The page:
20080318, 18:17  #1 
May 2004
New York City
5·7·11^{2} Posts 
Guess a Number
There's a hidden 10digit number (leading zeros significant) which
has to be determined. You are allowed to make guesses, for each of which you are told the exact number of digit matches. The object is to guess the number in as few guesses as possible. The puzzle is to devise a simple strategy that bounds the number of guesses needed, regardless of the hidden value. The smaller the bound, the better the strategy. Obviously, a simpleminded enumeration works, but has a high bound. If you can find an optimal strategy, that's great, but for this puzzle simplicity of description is also a goal. If the same strategy gives a "low" bound for the general case of ndigit numbers on a kdigit alphabet, even better. 
20080318, 18:20  #2 
A Sunny Moo
Aug 2007
USA (GMT5)
3·2,083 Posts 
Sort of like a numerical hangman?
I guess that 0 is one of the numbers. Last fiddled with by mdettweiler on 20080318 at 18:21 
20080318, 18:27  #3 
May 2004
New York City
4235_{10} Posts 
Each guess is itself a 10digit number, for which you are told
the number of exact position matches. So for example, if the hidden number is 1234500000 and you guess 1243900777, you are told "4" (for the 12xxx00xxx that match exactly). 
20080318, 18:58  #4 
A Sunny Moo
Aug 2007
USA (GMT5)
1100001101001_{2} Posts 

20080318, 19:46  #5 
Just call me Henry
"David"
Sep 2007
Cambridge (GMT/BST)
2×2,969 Posts 
am i right in saying it is the same as mastermind with 10 colours and 10 places except that u dont get told how many colours are right but not in the right places?

20080318, 19:51  #6 
May 2004
New York City
5·7·11^{2} Posts 
Yes, as I understand it.

20080318, 20:46  #7 
"Ben"
Feb 2007
3×1,193 Posts 
[SIZE=2]First 10 guesses: Here is a simple strategy to get the ball rolling which has an upper bound of 100 guesses. I doubt it's optimal... [SIZE=2]0000000000[/SIZE] [SIZE=2]1111111111[/SIZE] [SIZE=2]...[/SIZE] [SIZE=2]9999999999[/SIZE] [SIZE=2]this will tell you how many of each digit are used, but nothing about their location.[/SIZE] [SIZE=2]Next, assuming there is a digit that is used 0 times (represented here as X), guess:[/SIZE] [SIZE=2]X000000000[/SIZE] [SIZE=2]0X00000000[/SIZE] [SIZE=2]...[/SIZE] [SIZE=2]000000000X[/SIZE] [SIZE=2]then,[/SIZE] [SIZE=2]X111111111[/SIZE] [SIZE=2]1X11111111[/SIZE] [SIZE=2]...[/SIZE] [SIZE=2]111111111X[/SIZE] [SIZE=2]etc, for all digits except X[/SIZE] [SIZE=2]each guess's result which is 1 less than the result obtained by guessing all 10 positions being the same digit reveals the proper position of that number. the maximum number of guesses for this process is 90, so the total upper bound for guesses is 100. Again, this assumes there is a digit which is not used in the secret number, X, to use as a 'location mask'.[/SIZE] [SIZE=2]If all numbers are used once, then the same procedure could be used by picking an arbitrary digit as the mask. Now, it is possible for, say,[/SIZE] [SIZE=2]X000000000, to produce a result 1 greater than[/SIZE] [SIZE=2]0000000000, if X happens to be an exact match. If this is the case, we've learned one position in less time than the naive method above would have done, and we can pick a new mask digit and continue. So the upper bound is less than 100 guesses, but I haven't figured out exactly what it is yet.[/SIZE] [/SIZE]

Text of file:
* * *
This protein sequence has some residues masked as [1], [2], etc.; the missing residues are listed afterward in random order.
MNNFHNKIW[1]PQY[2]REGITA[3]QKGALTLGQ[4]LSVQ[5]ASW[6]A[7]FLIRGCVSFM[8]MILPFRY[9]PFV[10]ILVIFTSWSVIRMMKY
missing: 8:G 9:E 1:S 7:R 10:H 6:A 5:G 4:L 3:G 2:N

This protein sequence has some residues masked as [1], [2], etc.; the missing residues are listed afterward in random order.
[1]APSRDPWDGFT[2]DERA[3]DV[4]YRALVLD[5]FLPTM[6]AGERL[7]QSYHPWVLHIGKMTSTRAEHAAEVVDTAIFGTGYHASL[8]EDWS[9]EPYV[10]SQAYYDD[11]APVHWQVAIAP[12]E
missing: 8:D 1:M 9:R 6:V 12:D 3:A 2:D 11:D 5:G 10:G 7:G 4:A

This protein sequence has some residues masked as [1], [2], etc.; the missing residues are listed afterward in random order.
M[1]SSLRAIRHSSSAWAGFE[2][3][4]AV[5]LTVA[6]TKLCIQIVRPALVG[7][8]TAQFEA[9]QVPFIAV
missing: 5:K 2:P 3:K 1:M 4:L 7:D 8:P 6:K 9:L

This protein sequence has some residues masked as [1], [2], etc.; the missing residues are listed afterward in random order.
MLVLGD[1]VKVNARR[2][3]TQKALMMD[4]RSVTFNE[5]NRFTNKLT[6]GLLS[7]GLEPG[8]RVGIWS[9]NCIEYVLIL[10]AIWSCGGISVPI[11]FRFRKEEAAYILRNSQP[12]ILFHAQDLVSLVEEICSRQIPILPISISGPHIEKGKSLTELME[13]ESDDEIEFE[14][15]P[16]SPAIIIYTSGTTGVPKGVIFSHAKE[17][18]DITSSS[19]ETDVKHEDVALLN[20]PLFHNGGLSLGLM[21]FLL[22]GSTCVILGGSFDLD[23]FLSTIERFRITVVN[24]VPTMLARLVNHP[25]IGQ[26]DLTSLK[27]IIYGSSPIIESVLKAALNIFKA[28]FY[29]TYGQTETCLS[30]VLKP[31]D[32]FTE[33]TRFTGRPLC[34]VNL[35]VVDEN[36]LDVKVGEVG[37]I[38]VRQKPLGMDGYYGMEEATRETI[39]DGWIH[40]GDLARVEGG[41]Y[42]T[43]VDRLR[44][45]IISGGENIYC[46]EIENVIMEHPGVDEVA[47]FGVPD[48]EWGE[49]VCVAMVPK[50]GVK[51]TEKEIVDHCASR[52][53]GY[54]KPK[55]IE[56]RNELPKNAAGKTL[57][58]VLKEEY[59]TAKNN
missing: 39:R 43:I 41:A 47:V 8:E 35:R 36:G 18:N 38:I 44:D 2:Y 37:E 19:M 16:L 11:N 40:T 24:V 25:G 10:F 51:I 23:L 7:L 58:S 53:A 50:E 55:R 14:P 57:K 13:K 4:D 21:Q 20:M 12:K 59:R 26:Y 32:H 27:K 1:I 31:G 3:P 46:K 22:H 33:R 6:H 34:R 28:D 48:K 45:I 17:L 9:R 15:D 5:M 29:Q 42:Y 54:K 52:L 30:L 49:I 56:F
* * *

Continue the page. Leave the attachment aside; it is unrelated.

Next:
20080318, 21:37  #8 
6809 > 6502
"""""""""""""""""""
Aug 2003
101×103 Posts
29·349 Posts 
Yes, the "black pegs only" variant.
Last fiddled with by Uncwilly on 20080318 at 21:39 
20080318, 22:17  #9 
Jun 2003
The Texas Hill Country
3^{2}·11^{2} Posts 
34 tries
First note that it takes only (at most) 9 tries to get the 10 counts (the last by subtraction)
Now, we can eliminate 2 digits at a time with n1 tries. Pick 1 digit as the "background" and another as the test digit. For each "probe", there are three possible results. If the count is less than the background count, you have located a place for the background digit. If it is greater, it is the location of the probe digit. ANd if it is the same, it is something else. After eliminating those two digits, pick two more and repeat. In the worst case, each digit occurs exactly once and the background and probe digits are in the last two places tested. 9 (to get the counts) +9 (to place "0" and "1") +7 (for "2" and "3") +5 +3 +1 =34 
20080319, 14:51  #10 
(loop (#_fork))
Feb 2006
Cambridge, England
2^{2}·3^{2}·179 Posts 
Well, you get log_2(5) bits of information per challenge, and are trying to explore a log_2(10^10) problem space, so you can't guarantee success in less than 14 moves. This isn't a very helpful lower bound.
There's an optimal strategy for Mastermind at http://www.tnelson.demon.co.uk/mastermind/table.html but it's pretty opaque. 
20080319, 18:23  #11 
Jun 2003
The Texas Hill Country
3^{2}·11^{2} Posts 

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